Posted on

I’ve Buried a Friend

What is it like to grow up in the 2000’s as a snowboarder? It’s hard to say, really. I know that magazines like TransWorld had their salad days too soon.

We see good times now and that all started somewhere. It was a time for the sport to grow undisturbed. Untouched by the masses. The mainstream media, a sterile culture that profited on appropriate versions of cool; they were there too. Disney channel mockups and such… forget it. That wasn’t snowboarding. It was around the same time that you could open TransWorld Magazine and say  these people are just as psychotic as me? I don’t know about you, but the ditch was turned into a jump fairly early. Maybe you grew up in a city where the participants of counter culture were easily visible. It’s certainly no surprise that more populated cities will always have more people doing the same thing of whatever it is you do. But in a small town, magazines were the outside world; a source of information, inspiration, and a sense of approval that said I didn’t know people could snowboard for a living.

Those images were taken to heart. It was the sport untainted by corny television rip-offs and pop-culture. Sure, we need a little exposure from the masses to really make money, but money was never the goal for anyone who started snowboarding. It was the sub-culture that felt very much like the only culture there was. The comradery, degenerate, primal behavior, run from the cops, floating in air, weightless for a second, 40 oz.’, night laps, progression, craft, pride, chairlift conversations about second base, excitement after a make that made it all worthwhile. It was staring at a down rail, snowboard under your arm, thinking, if I just… hit it from the left… or maybe… from the ledge like Sage in that picture. It just felt so damn good to go fast and jump high and that was an itch I couldn’t scratch anywhere else. Restlessly sitting in class, I couldn’t help but tap my shoe waiting to ride and sometimes the only cure was to thumb through those pages. So thank you snowboarding (and TransWorld) for making the rest of the world so bland. I mean that form the bottom of my heart.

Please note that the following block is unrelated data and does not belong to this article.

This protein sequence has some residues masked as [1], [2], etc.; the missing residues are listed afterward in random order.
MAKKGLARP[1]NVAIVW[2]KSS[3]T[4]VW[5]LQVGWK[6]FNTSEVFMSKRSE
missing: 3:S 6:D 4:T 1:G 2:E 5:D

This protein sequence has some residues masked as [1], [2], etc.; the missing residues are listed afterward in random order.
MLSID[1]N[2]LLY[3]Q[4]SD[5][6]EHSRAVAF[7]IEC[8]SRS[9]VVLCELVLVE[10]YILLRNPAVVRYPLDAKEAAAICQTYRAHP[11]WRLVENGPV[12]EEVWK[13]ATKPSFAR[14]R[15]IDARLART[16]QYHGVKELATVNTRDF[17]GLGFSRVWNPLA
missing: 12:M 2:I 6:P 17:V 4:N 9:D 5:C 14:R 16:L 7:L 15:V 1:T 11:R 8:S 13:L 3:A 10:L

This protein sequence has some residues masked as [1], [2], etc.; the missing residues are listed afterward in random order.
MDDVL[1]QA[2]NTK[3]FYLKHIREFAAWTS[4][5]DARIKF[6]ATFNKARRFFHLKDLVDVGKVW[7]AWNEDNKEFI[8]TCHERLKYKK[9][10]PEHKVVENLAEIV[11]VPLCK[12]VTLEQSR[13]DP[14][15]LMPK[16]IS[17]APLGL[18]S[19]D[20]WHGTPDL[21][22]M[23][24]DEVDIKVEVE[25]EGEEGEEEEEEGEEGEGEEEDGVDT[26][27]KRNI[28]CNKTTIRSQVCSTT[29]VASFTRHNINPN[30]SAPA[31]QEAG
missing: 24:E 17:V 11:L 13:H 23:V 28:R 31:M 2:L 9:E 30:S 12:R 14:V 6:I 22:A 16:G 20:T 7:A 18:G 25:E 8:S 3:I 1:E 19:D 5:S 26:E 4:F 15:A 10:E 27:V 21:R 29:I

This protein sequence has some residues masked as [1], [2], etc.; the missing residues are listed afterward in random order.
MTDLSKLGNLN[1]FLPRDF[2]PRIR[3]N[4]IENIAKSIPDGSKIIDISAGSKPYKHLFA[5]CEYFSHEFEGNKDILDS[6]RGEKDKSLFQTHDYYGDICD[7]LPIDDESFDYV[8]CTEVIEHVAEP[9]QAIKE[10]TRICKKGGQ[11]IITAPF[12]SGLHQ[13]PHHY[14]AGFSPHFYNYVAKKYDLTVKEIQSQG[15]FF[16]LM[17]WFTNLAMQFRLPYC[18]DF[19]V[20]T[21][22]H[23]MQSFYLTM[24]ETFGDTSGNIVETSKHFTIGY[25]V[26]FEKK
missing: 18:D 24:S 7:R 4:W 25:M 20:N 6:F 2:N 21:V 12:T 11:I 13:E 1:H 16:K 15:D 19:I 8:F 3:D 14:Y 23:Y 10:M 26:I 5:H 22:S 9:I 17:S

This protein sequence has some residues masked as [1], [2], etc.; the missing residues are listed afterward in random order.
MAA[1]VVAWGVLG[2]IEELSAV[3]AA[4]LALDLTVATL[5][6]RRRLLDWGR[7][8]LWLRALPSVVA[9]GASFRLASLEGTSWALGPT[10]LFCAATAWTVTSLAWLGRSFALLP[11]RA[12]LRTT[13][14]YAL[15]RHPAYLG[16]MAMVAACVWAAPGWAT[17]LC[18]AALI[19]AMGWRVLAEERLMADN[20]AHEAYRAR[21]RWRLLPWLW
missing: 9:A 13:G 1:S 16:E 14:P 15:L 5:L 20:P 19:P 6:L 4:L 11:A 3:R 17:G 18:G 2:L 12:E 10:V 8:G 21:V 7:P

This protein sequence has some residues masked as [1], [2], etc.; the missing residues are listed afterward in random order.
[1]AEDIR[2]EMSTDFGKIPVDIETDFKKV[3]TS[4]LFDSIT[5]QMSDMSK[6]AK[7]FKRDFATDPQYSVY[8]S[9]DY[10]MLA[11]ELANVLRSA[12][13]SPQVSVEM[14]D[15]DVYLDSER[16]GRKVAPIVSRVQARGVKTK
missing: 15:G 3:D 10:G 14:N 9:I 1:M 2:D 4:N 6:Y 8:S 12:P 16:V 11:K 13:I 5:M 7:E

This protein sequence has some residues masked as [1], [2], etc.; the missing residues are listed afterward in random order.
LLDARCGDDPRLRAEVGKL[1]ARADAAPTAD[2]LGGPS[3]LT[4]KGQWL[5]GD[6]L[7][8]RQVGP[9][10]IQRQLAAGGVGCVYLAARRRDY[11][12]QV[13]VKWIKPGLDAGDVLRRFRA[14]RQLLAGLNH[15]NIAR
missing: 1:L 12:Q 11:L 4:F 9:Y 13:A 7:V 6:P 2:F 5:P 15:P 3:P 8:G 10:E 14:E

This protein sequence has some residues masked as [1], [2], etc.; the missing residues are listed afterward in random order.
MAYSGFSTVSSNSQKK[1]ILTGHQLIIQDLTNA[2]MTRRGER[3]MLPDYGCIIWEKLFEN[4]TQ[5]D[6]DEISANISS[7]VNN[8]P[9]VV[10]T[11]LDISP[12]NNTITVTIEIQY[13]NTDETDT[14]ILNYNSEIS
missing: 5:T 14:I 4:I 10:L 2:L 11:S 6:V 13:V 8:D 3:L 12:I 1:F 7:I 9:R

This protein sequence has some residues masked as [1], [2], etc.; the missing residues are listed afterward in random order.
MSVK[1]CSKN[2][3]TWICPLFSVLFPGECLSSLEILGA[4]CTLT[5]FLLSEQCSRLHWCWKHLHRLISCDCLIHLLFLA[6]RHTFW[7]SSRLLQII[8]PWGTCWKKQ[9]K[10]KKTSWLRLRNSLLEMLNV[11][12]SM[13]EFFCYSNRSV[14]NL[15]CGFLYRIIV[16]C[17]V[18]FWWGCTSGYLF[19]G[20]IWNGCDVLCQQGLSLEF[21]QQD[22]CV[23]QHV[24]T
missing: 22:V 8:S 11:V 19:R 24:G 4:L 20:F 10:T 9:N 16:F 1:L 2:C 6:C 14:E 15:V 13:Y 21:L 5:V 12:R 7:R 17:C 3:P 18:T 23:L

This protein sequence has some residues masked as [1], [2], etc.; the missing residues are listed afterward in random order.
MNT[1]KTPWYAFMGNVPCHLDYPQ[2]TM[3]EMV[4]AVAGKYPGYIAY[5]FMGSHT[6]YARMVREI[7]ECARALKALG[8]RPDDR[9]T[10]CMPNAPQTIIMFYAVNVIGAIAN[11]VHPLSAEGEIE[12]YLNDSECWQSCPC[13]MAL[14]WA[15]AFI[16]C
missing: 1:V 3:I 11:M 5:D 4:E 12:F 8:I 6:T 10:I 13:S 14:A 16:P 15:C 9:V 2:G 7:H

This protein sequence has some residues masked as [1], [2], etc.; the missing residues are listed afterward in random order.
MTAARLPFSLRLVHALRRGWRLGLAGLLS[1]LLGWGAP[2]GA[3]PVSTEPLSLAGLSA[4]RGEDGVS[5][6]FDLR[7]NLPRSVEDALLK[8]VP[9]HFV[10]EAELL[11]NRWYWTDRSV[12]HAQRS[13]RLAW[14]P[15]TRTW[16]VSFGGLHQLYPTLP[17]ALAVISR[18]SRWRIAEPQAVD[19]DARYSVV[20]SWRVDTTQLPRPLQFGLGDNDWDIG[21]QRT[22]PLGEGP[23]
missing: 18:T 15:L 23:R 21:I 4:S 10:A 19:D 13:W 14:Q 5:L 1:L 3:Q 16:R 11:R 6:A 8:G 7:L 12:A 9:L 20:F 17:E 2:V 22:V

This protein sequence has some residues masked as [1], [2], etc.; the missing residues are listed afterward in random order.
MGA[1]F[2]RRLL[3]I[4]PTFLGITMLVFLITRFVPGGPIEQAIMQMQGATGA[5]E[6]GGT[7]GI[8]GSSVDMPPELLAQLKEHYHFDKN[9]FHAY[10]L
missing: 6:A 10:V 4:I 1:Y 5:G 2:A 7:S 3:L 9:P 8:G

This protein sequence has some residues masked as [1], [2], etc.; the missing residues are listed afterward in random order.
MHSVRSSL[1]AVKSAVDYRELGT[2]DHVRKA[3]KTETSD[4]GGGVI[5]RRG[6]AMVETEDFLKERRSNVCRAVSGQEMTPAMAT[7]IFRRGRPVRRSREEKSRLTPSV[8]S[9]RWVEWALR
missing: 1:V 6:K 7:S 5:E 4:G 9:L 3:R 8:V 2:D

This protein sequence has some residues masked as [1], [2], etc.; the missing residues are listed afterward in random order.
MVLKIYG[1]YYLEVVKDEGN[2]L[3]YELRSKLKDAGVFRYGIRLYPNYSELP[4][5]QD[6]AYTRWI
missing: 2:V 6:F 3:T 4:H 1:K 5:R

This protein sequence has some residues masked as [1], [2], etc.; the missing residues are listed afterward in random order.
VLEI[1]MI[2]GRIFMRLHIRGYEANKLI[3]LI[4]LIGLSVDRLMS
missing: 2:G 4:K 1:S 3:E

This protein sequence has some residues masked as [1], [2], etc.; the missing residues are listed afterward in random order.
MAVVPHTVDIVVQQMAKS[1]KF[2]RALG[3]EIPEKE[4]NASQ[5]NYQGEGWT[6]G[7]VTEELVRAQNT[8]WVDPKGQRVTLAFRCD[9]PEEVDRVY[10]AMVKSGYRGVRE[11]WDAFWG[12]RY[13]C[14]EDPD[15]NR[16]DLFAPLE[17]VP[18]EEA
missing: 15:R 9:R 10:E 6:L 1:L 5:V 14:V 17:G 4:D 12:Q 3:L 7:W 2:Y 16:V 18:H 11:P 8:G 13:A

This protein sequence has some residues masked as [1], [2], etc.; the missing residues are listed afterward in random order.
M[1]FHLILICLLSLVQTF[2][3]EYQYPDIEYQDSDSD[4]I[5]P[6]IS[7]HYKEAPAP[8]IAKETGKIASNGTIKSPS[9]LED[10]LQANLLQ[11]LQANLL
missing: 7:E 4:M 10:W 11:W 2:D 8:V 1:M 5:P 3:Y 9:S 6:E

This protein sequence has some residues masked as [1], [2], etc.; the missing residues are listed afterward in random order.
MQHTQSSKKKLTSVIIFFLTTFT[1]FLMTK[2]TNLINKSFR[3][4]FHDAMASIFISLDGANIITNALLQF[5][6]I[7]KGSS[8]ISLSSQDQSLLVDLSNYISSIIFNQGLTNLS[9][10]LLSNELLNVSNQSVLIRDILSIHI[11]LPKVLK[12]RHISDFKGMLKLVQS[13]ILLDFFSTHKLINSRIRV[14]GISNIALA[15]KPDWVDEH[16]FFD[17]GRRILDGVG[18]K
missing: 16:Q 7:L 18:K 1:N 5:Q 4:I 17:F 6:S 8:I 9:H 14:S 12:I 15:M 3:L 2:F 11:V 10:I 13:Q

Truth is, magazines just happened to be the only way to reach the masses without going through major television corporations. Cell phones made that easier, and they came quick. Real quick. So quick, in fact, that we have no idea what the fuck we’re doing. We may not even know what they’re for but we might just figure it out in time before another medium comes along. With the passing of TransWorld—god bless em’—I think we all need the patience to do with our phones what TransWorld did to us: Inspire like crazy. Take your time. Get it right. Have the insight to really understand why it is you use your social media. Inspire someone to buy a snowboard (no, not your pro-model), just a snowboard. Something they can go fast on, preferably. With TransWorld’s print gone, this sport needs a major defibrillator jolt to the heart. I think its time we all repay the favor.

So here’s to you, TransWorld. I’ve got one foot in the out-door, but my arm is waving goodbye.